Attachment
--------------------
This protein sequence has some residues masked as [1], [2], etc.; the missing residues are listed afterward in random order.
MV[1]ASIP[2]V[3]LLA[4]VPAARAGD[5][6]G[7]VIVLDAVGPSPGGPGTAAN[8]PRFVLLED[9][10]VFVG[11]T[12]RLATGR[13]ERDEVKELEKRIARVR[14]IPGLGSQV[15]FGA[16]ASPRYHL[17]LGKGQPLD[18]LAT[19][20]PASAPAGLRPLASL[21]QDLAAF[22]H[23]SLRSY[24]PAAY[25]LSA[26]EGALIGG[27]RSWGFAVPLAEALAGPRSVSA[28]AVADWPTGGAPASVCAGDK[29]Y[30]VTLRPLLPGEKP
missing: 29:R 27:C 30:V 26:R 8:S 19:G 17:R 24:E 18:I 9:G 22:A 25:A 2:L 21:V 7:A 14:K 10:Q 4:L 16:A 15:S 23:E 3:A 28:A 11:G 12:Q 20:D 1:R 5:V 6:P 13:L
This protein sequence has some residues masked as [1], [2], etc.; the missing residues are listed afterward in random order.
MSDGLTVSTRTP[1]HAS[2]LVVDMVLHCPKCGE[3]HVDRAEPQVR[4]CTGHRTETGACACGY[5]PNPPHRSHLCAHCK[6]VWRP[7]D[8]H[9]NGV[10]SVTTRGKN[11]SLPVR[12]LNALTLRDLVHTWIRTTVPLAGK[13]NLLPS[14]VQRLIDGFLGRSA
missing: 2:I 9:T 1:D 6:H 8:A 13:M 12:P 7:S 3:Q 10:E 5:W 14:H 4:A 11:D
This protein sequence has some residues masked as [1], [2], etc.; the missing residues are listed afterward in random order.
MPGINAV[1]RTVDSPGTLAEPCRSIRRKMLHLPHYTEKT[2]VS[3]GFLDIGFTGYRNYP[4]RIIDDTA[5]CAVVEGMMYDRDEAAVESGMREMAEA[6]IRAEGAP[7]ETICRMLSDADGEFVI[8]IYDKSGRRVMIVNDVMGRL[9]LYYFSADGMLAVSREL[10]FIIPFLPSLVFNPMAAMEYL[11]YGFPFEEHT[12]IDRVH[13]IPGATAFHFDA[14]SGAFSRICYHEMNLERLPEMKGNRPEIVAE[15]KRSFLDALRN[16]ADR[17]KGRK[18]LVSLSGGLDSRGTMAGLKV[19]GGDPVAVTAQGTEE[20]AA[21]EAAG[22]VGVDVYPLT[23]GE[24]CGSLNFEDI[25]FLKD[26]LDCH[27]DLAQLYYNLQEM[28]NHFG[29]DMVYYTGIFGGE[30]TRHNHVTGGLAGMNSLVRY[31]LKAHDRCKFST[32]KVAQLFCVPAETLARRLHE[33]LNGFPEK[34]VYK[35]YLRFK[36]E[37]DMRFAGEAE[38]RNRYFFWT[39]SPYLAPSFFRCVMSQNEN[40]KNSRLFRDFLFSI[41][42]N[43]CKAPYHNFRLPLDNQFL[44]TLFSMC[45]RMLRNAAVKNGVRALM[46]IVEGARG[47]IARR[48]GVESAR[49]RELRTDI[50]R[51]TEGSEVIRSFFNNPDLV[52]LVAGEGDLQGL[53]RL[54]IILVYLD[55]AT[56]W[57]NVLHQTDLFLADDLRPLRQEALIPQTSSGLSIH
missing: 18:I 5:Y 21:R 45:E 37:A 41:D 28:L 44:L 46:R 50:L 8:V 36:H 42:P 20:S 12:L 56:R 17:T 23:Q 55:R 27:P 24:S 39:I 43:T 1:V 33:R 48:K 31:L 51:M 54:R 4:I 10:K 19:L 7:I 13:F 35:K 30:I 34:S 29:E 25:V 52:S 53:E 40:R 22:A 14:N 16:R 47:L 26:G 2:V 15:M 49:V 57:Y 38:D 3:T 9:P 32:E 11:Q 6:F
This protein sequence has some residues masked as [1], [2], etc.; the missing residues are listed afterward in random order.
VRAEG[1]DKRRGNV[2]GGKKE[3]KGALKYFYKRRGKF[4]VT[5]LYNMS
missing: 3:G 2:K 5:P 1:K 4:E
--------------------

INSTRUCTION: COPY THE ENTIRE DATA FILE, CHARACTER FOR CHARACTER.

This protein sequence has some residues masked as [1], [2], etc.; the missing residues are listed afterward in random order.
MV[1]ASIP[2]V[3]LLA[4]VPAARAGD[5][6]G[7]VIVLDAVGPSPGGPGTAAN[8]PRFVLLED[9][10]VFVG[11]T[12]RLATGR[13]ERDEVKELEKRIARVR[14]IPGLGSQV[15]FGA[16]ASPRYHL[17]LGKGQPLD[18]LAT[19][20]PASAPAGLRPLASL[21]QDLAAF[22]H[23]SLRSY[24]PAAY[25]LSA[26]EGALIGG[27]RSWGFAVPLAEALAGPRSVSA[28]AVADWPTGGAPASVCAGDK[29]Y[30]VTLRPLLPGEKP
missing: 29:R 27:C 30:V 26:R 8:S 19:G 17:R 24:E 18:I 9:G 22:A 25:A 2:L 21:V 7:A 14:K 10:Q 4:L 16:A 15:S 23:E 3:A 28:A 11:G 12:Q 20:D 1:R 5:V 6:P 13:L
This protein sequence has some residues masked as [1], [2], etc.; the missing residues are listed afterward in random order.
MSDGLTVSTRTP[1]HAS[2]LVVDMVLHCPKCGE[3]HVDRAEPQVR[4]CTGHRTETGACACGY[5]PNPPHRSHLCAHCK[6]VWRP[7]D[8]H[9]NGV[10]SVTTRGKN[11]SLPVR[12]LNALTLRDLVHTWIRTTVPLAGK[13]NLLPS[14]VQRLIDGFLGRSA
missing: 2:I 9:T 1:D 6:H 8:A 13:M 12:P 7:S 3:Q 10:E 5:W 14:H 4:A 11:D
This protein sequence has some residues masked as [1], [2], etc.; the missing residues are listed afterward in random order.
MPGINAV[1]RTVDSPGTLAEPCRSIRRKMLHLPHYTEKT[2]VS[3]GFLDIGFTGYRNYP[4]RIIDDTA[5]CAVVEGMMYDRDEAAVESGMREMAEA[6]IRAEGAP[7]ETICRMLSDADGEFVI[8]IYDKSGRRVMIVNDVMGRL[9]LYYFSADGMLAVSREL[10]FIIPFLPSLVFNPMAAMEYL[11]YGFPFEEHT[12]IDRVH[13]IPGATAFHFDA[14]SGAFSRICYHEMNLERLPEMKGNRPEIVAE[15]KRSFLDALRN[16]ADR[17]KGRK[18]LVSLSGGLDSRGTMAGLKV[19]GGDPVAVTAQGTEE[20]AA[21]EAAG[22]VGVDVYPLT[23]GE[24]CGSLNFEDI[25]FLKD[26]LDCH[27]DLAQLYYNLQEM[28]NHFG[29]DMVYYTGIFGGE[30]TRHNHVTGGLAGMNSLVRY[31]LKAHDRCKFST[32]KVAQLFCVPAETLARRLHE[33]LNGFPEK[34]VYK[35]YLRFK[36]E[37]DMRFAGEAE[38]RNRYFFWT[39]SPYLAPSFFRCVMSQNEN[40]KNSRLFRDFLFSI[41][42]N[43]CKAPYHNFRLPLDNQFL[44]TLFSMC[45]RMLRNAAVKNGVRALM[46]IVEGARG[47]IARR[48]GVESAR[49]RELRTDI[50]R[51]TEGSEVIRSFFNNPDLV[52]LVAGEGDLQGL[53]RL[54]IILVYLD[55]AT[56]W[57]NVLHQTDLFLADDLRPLRQEALIPQTSSGLSIH
missing: 18:I 5:Y 21:R 45:E 37:A 41:D 28:L 44:L 46:R 50:L 8:V 36:H 42:P 20:S 12:L 56:R 17:T 23:Q 55:R 27:P 24:S 39:I 43:T 1:V 33:R 48:K 31:L 51:M 54:R 4:I 10:K 19:L 7:I 13:F 35:K 30:I 34:S 29:E 25:V 52:S 53:E 40:R 22:A 14:N 16:R 47:L 26:G 2:V 15:M 49:V 57:Y 38:D 3:T 9:P 32:E 11:Q 6:F
This protein sequence has some residues masked as [1], [2], etc.; the missing residues are listed afterward in random order.
VRAEG[1]DKRRGNV[2]GGKKE[3]KGALKYFYKRRGKF[4]VT[5]LYNMS
missing: 3:G 2:K 5:P 1:K 4:E